- The Washington Times - Friday, January 28, 2000

'More fun to receive'

Secretary of State Madeleine K. Albright knows it is better to give than receive, but she could not deny her delight in getting a major honor from the European Institute.

Mrs. Albright and Javier Solana of the European Union this week were presented with the Transatlantic Leadership Award for 1999.

"In my previous life," Mrs. Albright said of her days before the Clinton administration, "I often had the pleasure of presenting awards to others.

"And I will tell you frankly that, although it is certainly more blessed to give, it is definitely more fun to receive."

"I could not think of a better way to start a new millennium, or a better person with whom to share this award than Solana, Europe's new Renaissance man."

Mr. Solana is the former secretary-general of NATO and now the secretary-general of the Council of the European Union, the EU high representative for Common Foreign and Security Policy and secretary-general of the Western European Union, the defense arm of the EU.

"If unemployment is an issue in Europe, it is because Javier has held or is holding almost every desirable job," Mrs. Albright said.

Mrs. Albright is a living bridge between Europe and the United States.

"As you know, I was born in Europe, lived through World War II, was welcomed by America and came of age during the Cold War," she said.

"It is no exaggeration to say that our partnership across the sea has made all the difference in my life, as it did in the lives of millions of others who were helped by democratic nations, defended by democratic armies or inspired by democratic ideals."

Mr. Solana also expressed his gratitude to the institute.

"In the various posts which I have held over the years, I have always worked to ensure that the trans-Atlantic relationship remains in good health," he said. "If this award is a sign that I have had some modest success, I am both honored and flattered."

He praised the institute for promoting U.S.-European relations.

"By providing a platform for policy-makers from both sides of the Atlantic, it serves the valuable aim of stimulating informed debate about the future of Europe and the trans-Atlantic relationship."

Rebuilding in China

The new U.S. ambassador to China Thursday said his goal is to rebuild relations and avoid "miscalculations" of the sort that led to fractures in bilateral ties.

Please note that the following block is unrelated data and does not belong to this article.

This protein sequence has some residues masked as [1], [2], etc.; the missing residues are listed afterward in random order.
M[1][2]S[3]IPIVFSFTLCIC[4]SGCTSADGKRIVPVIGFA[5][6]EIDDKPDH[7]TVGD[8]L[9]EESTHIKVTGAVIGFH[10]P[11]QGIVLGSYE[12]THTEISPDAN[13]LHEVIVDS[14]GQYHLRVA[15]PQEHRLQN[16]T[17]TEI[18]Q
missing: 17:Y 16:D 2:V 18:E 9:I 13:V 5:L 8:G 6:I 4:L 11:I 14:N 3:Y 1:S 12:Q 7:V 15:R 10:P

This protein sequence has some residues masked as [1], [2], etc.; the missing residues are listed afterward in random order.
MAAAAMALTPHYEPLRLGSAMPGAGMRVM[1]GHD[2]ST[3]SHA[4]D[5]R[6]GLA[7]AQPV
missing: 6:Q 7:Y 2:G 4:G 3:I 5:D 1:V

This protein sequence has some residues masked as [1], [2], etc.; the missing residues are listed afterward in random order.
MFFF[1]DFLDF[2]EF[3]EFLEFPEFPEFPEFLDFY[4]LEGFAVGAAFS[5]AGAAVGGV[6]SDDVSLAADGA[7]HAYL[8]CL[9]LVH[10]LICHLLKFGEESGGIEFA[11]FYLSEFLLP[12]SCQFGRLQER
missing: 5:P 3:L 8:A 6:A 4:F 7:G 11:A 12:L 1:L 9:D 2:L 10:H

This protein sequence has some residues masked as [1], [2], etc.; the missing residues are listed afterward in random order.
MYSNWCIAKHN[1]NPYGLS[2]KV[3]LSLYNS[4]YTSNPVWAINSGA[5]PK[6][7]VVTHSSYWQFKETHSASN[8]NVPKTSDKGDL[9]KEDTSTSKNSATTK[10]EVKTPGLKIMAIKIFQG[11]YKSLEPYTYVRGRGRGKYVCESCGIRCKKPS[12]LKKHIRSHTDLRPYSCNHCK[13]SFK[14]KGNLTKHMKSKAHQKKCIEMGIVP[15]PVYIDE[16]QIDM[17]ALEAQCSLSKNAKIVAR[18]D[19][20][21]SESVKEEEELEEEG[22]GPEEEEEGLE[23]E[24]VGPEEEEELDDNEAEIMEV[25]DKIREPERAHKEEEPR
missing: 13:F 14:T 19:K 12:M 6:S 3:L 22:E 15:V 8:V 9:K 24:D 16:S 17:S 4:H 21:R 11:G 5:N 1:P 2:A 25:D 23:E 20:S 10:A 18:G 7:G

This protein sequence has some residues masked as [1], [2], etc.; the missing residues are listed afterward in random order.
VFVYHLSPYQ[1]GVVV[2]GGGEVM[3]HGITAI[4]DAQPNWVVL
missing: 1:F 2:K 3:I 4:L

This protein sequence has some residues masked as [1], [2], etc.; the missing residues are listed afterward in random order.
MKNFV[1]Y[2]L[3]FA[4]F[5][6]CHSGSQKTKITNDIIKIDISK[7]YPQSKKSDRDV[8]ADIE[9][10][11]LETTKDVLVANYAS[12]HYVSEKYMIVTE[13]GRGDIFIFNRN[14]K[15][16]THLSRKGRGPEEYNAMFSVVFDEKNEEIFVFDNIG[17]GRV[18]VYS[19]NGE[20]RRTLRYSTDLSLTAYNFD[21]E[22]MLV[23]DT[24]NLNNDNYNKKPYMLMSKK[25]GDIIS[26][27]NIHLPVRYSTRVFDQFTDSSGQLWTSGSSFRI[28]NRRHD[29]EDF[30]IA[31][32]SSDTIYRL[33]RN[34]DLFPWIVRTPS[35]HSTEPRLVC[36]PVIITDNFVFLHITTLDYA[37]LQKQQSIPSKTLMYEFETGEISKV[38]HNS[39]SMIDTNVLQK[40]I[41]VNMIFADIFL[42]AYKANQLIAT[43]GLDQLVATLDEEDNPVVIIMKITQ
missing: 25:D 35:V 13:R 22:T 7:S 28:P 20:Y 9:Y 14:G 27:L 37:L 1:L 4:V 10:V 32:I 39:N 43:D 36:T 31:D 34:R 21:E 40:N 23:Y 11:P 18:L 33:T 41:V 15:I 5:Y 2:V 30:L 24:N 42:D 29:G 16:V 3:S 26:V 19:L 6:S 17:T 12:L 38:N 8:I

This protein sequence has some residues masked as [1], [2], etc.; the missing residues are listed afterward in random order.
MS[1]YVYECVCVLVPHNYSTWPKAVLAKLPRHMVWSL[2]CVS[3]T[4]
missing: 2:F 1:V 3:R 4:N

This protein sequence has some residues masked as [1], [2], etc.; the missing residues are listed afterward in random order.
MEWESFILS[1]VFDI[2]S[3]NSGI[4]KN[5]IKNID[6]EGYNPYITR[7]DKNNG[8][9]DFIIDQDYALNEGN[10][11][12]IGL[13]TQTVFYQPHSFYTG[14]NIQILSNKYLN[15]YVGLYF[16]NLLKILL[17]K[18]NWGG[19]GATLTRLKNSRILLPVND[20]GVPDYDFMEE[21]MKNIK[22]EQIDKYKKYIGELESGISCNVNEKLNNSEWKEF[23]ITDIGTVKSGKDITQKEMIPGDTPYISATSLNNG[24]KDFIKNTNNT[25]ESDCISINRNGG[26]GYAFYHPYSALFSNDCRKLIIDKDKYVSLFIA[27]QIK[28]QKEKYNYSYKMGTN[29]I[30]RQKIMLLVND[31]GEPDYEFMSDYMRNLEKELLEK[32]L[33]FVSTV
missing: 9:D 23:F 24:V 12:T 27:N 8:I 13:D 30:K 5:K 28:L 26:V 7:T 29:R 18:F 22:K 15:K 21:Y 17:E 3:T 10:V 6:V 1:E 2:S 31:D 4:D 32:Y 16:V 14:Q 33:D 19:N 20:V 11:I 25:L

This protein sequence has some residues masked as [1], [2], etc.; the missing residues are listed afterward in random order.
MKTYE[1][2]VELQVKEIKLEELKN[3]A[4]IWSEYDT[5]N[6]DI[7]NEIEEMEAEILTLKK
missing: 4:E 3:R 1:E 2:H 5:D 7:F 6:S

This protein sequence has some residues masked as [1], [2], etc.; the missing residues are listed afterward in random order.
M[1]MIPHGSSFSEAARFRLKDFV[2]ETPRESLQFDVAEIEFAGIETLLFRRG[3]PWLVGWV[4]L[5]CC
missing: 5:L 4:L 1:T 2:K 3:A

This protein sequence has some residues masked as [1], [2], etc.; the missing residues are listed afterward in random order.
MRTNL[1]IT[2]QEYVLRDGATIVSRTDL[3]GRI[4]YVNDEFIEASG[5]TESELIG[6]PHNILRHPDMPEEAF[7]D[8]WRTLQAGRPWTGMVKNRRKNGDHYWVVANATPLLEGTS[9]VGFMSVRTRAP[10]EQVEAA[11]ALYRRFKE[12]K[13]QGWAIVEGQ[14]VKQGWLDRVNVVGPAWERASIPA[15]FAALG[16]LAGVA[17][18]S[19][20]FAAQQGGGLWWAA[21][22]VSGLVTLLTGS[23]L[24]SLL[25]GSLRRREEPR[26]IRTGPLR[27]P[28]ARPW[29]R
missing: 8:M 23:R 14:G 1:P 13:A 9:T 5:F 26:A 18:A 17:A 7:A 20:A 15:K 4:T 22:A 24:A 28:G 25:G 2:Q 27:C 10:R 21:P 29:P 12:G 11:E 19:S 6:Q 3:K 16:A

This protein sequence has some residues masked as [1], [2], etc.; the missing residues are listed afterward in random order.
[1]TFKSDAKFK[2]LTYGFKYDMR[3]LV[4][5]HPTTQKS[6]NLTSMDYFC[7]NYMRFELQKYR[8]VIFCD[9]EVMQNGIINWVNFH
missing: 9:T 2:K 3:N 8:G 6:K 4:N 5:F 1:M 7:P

Ambassador Joseph Prueher said one of his priorities is to build a new U.S. Embassy.

Mr. Prueher wants the embassy to reflect a "first world nation's footprint in Beijing, instead of … a Third World nation's footprint."

The current embassy was attacked by mobs after NATO accidentally bombed the Chinese Embassy in Yugoslavia in May.

The old embassy first served as a liaison office before the United States and China established diplomatic relations in 1979. The building is overcrowded, forcing some diplomats to work in temporary buildings on the embassy grounds.

Mr. Prueher, in his first press briefing with foreign journalists since becoming ambassador six weeks ago, said he learned an important lesson in his previous position as commander of U.S. forces in the Pacific during a standoff with China in the Taiwan Strait in 1996.

"I didn't know anybody in China to talk to," he said. "We need to have the ability to have that communication so we don't make any miscalculations and we can advise our civilian bosses better."

On the issue of human rights, he said: "I committed to pursue this in the most effective way I could, sometimes quietly, sometimes loudly, but steadfastly."

He expressed support for separating human rights from trade but advised U.S. business executives in China "not to take the tack that human rights are irrelevant to doing trade."

Mr. Prueher said he had a "very good, long meeting with President Jiang Zemin and a "short but very dense" talk with Premier Zhu Rongji.

He said he is trying to learn how decisions in China are made at the central, provincial and local level.

"If I figure it out I'll be sure to pass it on," he said.

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